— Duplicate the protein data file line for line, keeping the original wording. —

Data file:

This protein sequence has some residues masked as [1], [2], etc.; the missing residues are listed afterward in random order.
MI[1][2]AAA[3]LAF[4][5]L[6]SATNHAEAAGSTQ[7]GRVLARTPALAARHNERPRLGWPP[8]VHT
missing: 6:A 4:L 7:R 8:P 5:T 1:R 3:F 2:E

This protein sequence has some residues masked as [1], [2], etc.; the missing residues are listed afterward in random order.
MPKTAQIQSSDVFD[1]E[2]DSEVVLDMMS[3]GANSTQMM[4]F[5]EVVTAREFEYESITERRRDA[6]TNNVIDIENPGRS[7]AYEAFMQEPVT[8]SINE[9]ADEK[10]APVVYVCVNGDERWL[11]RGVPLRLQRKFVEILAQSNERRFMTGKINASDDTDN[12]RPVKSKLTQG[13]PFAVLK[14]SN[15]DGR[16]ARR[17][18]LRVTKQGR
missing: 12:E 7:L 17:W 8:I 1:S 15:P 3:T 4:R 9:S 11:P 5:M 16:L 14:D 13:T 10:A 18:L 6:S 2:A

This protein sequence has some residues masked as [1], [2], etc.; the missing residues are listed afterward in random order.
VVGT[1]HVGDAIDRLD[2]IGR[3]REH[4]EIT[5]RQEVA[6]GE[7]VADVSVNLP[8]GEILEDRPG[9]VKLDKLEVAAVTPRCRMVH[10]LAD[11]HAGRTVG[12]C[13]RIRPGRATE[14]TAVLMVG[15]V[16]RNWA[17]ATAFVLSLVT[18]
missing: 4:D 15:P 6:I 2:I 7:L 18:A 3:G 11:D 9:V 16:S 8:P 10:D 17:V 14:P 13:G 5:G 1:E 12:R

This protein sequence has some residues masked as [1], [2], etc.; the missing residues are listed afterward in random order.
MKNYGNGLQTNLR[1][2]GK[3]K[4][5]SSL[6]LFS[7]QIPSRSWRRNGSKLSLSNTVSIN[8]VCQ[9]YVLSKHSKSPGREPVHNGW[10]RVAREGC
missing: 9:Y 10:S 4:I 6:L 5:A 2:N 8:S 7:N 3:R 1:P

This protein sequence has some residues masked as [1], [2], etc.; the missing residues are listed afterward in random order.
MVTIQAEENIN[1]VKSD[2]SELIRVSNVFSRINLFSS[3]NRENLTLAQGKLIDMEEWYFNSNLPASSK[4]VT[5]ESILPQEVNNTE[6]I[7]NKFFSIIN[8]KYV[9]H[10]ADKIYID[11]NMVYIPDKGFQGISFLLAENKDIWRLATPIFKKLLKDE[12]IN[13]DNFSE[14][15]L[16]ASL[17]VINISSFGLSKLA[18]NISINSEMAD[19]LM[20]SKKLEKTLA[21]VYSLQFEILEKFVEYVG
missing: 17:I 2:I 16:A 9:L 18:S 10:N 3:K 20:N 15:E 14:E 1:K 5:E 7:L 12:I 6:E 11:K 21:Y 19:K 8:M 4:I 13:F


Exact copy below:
This protein sequence has some residues masked as [1], [2], etc.; the missing residues are listed afterward in random order.
MI[1][2]AAA[3]LAF[4][5]L[6]SATNHAEAAGSTQ[7]GRVLARTPALAARHNERPRLGWPP[8]VHT
missing: 6:A 4:L 7:R 8:P 5:T 1:R 3:F 2:E

This protein sequence has some residues masked as [1], [2], etc.; the missing residues are listed afterward in random order.
MPKTAQIQSSDVFD[1]E[2]DSEVVLDMMS[3]GANSTQMM[4]F[5]EVVTAREFEYESITERRRDA[6]TNNVIDIENPGRS[7]AYEAFMQEPVT[8]SINE[9]ADEK[10]APVVYVCVNGDERWL[11]RGVPLRLQRKFVEILAQSNERRFMTGKINASDDTDN[12]RPVKSKLTQG[13]PFAVLK[14]SN[15]DGR[16]ARR[17][18]LRVTKQGR
missing: 12:E 7:L 17:W 8:I 1:S 15:P 3:T 4:R 9:S 11:P 5:M 16:L 14:D 13:T 10:A 18:L 6:S 2:A

This protein sequence has some residues masked as [1], [2], etc.; the missing residues are listed afterward in random order.
VVGT[1]HVGDAIDRLD[2]IGR[3]REH[4]EIT[5]RQEVA[6]GE[7]VADVSVNLP[8]GEILEDRPG[9]VKLDKLEVAAVTPRCRMVH[10]LAD[11]HAGRTVG[12]C[13]RIRPGRATE[14]TAVLMVG[15]V[16]RNWA[17]ATAFVLSLVT[18]
missing: 4:D 15:P 6:I 2:I 7:L 18:A 3:G 11:D 9:V 16:S 8:P 10:D 17:V 14:P 13:G 5:G 1:E 12:R

This protein sequence has some residues masked as [1], [2], etc.; the missing residues are listed afterward in random order.
MKNYGNGLQTNLR[1][2]GK[3]K[4][5]SSL[6]LFS[7]QIPSRSWRRNGSKLSLSNTVSIN[8]VCQ[9]YVLSKHSKSPGREPVHNGW[10]RVAREGC
missing: 9:Y 10:S 4:I 6:L 5:A 2:N 8:S 7:N 3:R 1:P

This protein sequence has some residues masked as [1], [2], etc.; the missing residues are listed afterward in random order.
MVTIQAEENIN[1]VKSD[2]SELIRVSNVFSRINLFSS[3]NRENLTLAQGKLIDMEEWYFNSNLPASSK[4]VT[5]ESILPQEVNNTE[6]I[7]NKFFSIIN[8]KYV[9]H[10]ADKIYID[11]NMVYIPDKGFQGISFLLAENKDIWRLATPIFKKLLKDE[12]IN[13]DNFSE[14][15]L[16]ASL[17]VINISSFGLSKLA[18]NISINSEMAD[19]LM[20]SKKLEKTLA[21]VYSLQFEILEKFVEYVG
missing: 17:I 2:I 16:A 9:L 18:S 10:N 3:K 20:N 15:E 14:E 1:K 5:E 7:L 12:I 6:E 11:K 21:Y 19:K 8:M 4:I 13:F